Kyocera MilanoPCWorld Rating
At first glance, the Kyocera Milano looks to be a good match for users who want a smartphone but are on a constrained budget: For $30 (with a new two-year contract with Sprint as of October 7, 2011), you get an Android phone with a slide-out keyboard running Gingerbread (Android 2.3.4). But you also get a below-average display and reception problems.
The Milano has an elongated oval shape similar to that of the Pepperidge Farm cookies that share its name (minus the delicious cookie part). At 4.1 inches by 2.4 inches by 0.7 inch, the Milano feels tiny in comparison to many other Android phones. The full QWERTY keyboard on the phone permitted rapid typing and it was comfortable to use, but the slide-out keyboard mechanism seemed somewhat flimsy--and significantly less solid than the ones we've seen recently on the Motorola Droid 3 and on both the 3G and 4G versions of HTC's MyTouch Slide.
The 3-inch display has a considerable air gap between the screen and the glass, which made images and text difficult to see outside. As its substandard resolution of 320 by 240 pixels might lead you to expect, the display was anything but sharp. Images and text looked grainy and color was mediocre, though the screen was responsive to touch input. One other disadvantage of the small screen was that the onscreen keyboard was difficult to type on; I recommend that you stick to using the physical keyboard.
The Milano's specs don't inspire awe. The phone comes with an 800MHz processor, 400MB of RAM, 150MB of onboard storage, and a preinstalled 2GB microSD card. It runs a slightly modified version of Android 2.3.4 (Gingerbread).
As one of Sprint's Eco Phones (the first being the Samsung Replenish), the Milano boasts several ecologically friendly features. Bundled with the phone is a free mailer that you can use to recycle your old cell phone batteries properly. The Milano also offers an Eco Mode, where you can adjust various phone settings (such as screen timeout and display brightness) to conserve power. How changing your phone's wallpaper will lessen your impact on the environment, I'll never know, but the option is there for you in case you want it.
Normal phone operations such as navigating menus and browsing the Web went smoothly, but I had some trouble installing apps on the Milano. The phone would begin installing an application but then fail after a few minutes. This phenomenon usually occurs with phones that have a restrictively small amount of internal storage.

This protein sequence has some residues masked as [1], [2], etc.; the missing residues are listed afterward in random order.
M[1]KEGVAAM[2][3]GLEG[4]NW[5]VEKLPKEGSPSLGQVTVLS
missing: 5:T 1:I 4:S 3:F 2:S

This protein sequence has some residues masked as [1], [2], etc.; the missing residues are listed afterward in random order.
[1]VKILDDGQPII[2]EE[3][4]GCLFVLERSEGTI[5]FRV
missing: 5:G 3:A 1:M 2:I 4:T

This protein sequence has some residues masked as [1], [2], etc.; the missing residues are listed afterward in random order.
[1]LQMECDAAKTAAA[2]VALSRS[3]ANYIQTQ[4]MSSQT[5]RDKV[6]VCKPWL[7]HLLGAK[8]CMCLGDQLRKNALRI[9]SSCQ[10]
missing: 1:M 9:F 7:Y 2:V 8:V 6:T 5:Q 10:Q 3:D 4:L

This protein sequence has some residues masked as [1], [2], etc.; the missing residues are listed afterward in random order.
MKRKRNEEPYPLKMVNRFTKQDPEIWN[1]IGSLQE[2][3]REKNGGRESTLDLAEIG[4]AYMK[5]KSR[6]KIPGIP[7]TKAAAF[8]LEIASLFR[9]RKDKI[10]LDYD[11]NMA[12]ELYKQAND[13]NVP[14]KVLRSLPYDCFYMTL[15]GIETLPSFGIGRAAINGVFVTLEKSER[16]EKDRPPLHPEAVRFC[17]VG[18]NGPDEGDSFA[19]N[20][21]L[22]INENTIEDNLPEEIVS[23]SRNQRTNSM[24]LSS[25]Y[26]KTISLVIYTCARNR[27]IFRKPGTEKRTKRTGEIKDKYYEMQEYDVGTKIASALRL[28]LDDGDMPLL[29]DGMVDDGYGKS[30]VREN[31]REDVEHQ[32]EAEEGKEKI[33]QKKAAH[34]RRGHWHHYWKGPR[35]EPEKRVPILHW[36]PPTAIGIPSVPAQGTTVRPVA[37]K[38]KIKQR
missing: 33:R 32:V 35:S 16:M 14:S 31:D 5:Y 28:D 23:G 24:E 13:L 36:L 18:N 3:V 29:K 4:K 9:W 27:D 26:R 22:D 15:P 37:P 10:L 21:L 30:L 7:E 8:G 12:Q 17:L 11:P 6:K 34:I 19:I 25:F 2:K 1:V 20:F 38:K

The phone occasionally lost its data connection, too. Using 3G, I could stream Netflix movies without a hitch, but at times I couldn't download apps from the Android Market. In addition, I frequently lost bars in areas where I had had full coverage just seconds before.
Call quality in San Francisco was decent, though volume through the earpiece wasn't as strong as I would have liked, even at the maximum setting. After a day of moderate to heavy use, with GPS and Bluetooth switched on (and including my streaming of an entire episode of the show Wings), I only managed to drain the battery to about the halfway mark.
Gingerbread and Software
I was pleasantly surprised to see the Milano running Android Gingerbread. Most budget phones use the relatively dated Android 2.2.
Like some of Sprint's other Android phones, the Milano includes Sprint ID, which lets you quickly apply themes to your Android phone. Adopting a social ID would simplify covering your homescreen with social media apps (like Twitter and Facebook), while a choosing a business ID would make selecting useful business apps easier. You can have multiple IDs and can flip flop between them at any time. Sprint ID is likely to be useful for people who are new to smartphones, but more-experienced users will probably never touch it.
Games, Video, and Audio
The Milano is not a good phone for watching videos on. Though I managed to stream an entire episode of Wings from Netflix, the quality was nearly unwatchable, due in large part to the low-resolution screen. Audio from the single speaker located on the back of the phone sounded as if it were coming from a tin can, and it also had a slight hiss. Once I finally got Angry Birds installed on the Milano, the smaller screen made playing the game difficult. I can't imagine trying to play a game requiring two fingers, like Gun Bros., on the Milano because your hands would obstruct everything.
In light of its 3.2-megapixel camera, I didn't have high hopes of capturing breathtaking photos with this phone. I was pleasantly surprised, however, when it yielded some reasonably good photos. The camera did have occasional focusing issues, so you should probably use it mainly for portraits.
But don't expect to capture acceptable home videos with the Milano. Video clips came out looking extremely jerky and blurry, but the camera did pick up voices and sounds quite well.
Even at $30, the Milano is a tough sell. The price may attract buyers who are new to smartphones, and the handset's call quality and battery life are pretty solid. But the tiny amount of internal storage and the truly terrible display will turn off a lot of people who want to use their phone as a media device. If you're looking for a budget phone with a slide-out keyboard and nothing more, the Milano will satisfy your needs nicely. If a keyboard isn't a big factor in your smartphone purchasing decisions, I recommend spending $10 to $20 more and picking up a Nexus S 4G instead.
Kyocera MilanoPCWorld Rating
A nice match for people who want a budget smartphone with a physical keyboard, but the Milano won't cut it for smartphone veterans.
- Nice keyboard
- Extremely low-resolution display
- Minuscule internal storage